The Holy Spirit received through baptism was a form of spiritual possession, like possession by the Muse in traditional Hellenic poetry, or inspiration by the Lord in traditional Hebrew prophecy, but once the cult of Jesus began to grow the Holy Spirit fostered spontaneous, ecstatic speaking in entire charismatic communities. All Christians could be prophets. All initiated members were authorized to speak by inspiration, and what they said about Jesus continued to expand and change long after Jesus' death, as modern historical studies of the surviving gospels have demonstrated. [See note 4 below.] The gospels were meant to express the Holy Spirit, not to report studiously researched facts about Jesus' biography, as modern Biblical scholars do.
How did Christianity lose its original character as a cult of prophets? Eventually in the course of time -- it was bound to happen -- questions arose from the proliferation of inconsistent and contradictory accounts of Jesus: what exactly was the truth? Who was Jesus, really? Shouldn't all believers agree on an answer?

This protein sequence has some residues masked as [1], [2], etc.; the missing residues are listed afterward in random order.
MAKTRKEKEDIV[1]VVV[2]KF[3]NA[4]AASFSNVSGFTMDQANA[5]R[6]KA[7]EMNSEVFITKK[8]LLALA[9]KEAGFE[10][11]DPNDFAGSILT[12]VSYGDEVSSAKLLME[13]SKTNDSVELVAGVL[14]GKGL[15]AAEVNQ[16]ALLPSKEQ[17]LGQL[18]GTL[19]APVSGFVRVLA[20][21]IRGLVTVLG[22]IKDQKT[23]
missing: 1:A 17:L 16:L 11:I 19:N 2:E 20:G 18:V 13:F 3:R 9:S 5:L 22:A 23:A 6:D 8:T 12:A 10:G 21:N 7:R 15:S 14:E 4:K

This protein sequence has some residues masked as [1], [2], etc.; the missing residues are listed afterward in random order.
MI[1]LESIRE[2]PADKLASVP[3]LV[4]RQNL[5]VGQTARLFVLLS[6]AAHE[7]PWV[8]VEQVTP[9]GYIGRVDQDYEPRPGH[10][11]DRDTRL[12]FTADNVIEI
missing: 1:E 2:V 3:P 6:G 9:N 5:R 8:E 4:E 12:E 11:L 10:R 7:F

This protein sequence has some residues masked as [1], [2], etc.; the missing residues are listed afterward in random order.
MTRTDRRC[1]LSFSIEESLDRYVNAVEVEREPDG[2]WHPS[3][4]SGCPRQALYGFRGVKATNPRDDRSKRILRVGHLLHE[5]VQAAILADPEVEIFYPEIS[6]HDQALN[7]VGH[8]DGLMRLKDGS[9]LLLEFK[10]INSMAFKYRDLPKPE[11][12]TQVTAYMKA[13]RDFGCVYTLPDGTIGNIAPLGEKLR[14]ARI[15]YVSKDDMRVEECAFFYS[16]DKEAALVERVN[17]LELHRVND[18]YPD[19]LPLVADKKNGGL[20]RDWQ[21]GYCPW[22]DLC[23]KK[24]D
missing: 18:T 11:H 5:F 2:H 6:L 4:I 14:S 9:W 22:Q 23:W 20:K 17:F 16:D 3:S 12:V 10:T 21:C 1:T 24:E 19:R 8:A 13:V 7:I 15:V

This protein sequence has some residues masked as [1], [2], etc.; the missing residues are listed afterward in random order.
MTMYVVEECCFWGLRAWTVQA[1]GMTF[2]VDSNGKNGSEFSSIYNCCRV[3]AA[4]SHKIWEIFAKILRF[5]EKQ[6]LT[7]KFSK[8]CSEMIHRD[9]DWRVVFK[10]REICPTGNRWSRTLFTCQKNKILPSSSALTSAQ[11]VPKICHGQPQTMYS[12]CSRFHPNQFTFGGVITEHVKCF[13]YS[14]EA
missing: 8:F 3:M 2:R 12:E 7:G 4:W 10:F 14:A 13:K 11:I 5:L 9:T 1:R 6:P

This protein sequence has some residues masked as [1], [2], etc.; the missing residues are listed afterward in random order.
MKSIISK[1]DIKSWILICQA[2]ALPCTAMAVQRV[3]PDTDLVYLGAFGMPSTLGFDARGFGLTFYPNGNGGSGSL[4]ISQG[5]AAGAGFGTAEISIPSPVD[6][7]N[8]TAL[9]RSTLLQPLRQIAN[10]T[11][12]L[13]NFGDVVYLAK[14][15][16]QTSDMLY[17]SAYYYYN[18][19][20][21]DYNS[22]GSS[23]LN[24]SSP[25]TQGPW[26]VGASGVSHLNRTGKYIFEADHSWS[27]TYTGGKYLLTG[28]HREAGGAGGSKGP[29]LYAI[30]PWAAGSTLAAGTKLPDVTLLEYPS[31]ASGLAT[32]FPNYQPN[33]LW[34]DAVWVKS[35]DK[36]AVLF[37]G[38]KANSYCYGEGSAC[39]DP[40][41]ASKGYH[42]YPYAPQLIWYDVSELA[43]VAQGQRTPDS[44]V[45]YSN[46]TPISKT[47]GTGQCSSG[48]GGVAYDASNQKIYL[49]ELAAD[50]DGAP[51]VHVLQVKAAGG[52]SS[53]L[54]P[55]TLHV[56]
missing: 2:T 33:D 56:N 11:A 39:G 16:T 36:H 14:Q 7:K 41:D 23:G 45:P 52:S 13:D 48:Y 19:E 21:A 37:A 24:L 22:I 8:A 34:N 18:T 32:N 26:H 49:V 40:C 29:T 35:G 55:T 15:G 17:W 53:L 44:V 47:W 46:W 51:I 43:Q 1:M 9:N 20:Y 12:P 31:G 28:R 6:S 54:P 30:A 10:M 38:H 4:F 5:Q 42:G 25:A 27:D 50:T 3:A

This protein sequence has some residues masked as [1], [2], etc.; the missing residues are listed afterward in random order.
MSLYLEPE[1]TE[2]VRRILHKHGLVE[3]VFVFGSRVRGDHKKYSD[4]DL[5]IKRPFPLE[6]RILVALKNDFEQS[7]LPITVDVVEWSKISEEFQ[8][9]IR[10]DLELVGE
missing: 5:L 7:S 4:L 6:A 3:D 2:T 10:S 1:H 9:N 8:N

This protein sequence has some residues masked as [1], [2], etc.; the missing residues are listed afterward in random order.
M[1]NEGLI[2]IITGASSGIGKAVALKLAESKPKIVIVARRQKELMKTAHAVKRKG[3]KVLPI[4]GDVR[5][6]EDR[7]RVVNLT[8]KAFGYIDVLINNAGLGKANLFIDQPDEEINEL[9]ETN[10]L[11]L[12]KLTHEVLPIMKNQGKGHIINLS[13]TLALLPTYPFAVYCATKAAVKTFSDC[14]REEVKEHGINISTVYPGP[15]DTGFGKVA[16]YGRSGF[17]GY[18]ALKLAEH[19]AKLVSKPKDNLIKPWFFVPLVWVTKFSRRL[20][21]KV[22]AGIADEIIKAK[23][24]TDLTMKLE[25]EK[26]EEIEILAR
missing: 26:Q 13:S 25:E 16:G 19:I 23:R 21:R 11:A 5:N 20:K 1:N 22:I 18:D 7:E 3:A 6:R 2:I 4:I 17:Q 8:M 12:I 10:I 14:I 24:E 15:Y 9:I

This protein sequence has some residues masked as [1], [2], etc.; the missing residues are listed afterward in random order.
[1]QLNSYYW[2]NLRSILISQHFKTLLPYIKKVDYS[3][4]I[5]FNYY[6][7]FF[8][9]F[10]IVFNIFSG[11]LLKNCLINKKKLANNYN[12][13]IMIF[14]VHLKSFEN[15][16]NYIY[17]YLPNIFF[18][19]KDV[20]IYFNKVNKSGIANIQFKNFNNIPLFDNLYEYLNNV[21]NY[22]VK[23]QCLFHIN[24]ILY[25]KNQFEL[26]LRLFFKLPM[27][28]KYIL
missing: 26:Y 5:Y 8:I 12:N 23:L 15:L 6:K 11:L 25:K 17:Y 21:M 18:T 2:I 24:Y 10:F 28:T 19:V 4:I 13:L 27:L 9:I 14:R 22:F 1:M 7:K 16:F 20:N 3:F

By the second and third centuries, many Christians came to see the need to police the story-telling, the Holy Spirit notwithstanding. This attitude became dominant as soon as Christianity became the official state religion of the Roman Empire in 312 AD. Church fathers took up arms against a variety of "heresies" (that is, views about God and Jesus differing from their own views), and for their followers they bound up the word of the Lord into a single authorized book in which only four gospels and other miscellaneous writings were included. The papacy, the Nicene creed of Christian belief, and other institutions and standards of the church also came to into being, and the original idea faded that all baptized Christians can prophesy through inspiration of the Holy Spirit. Dogmatic priestly religion separated from popular prophetic art.
Jesus goes Greek: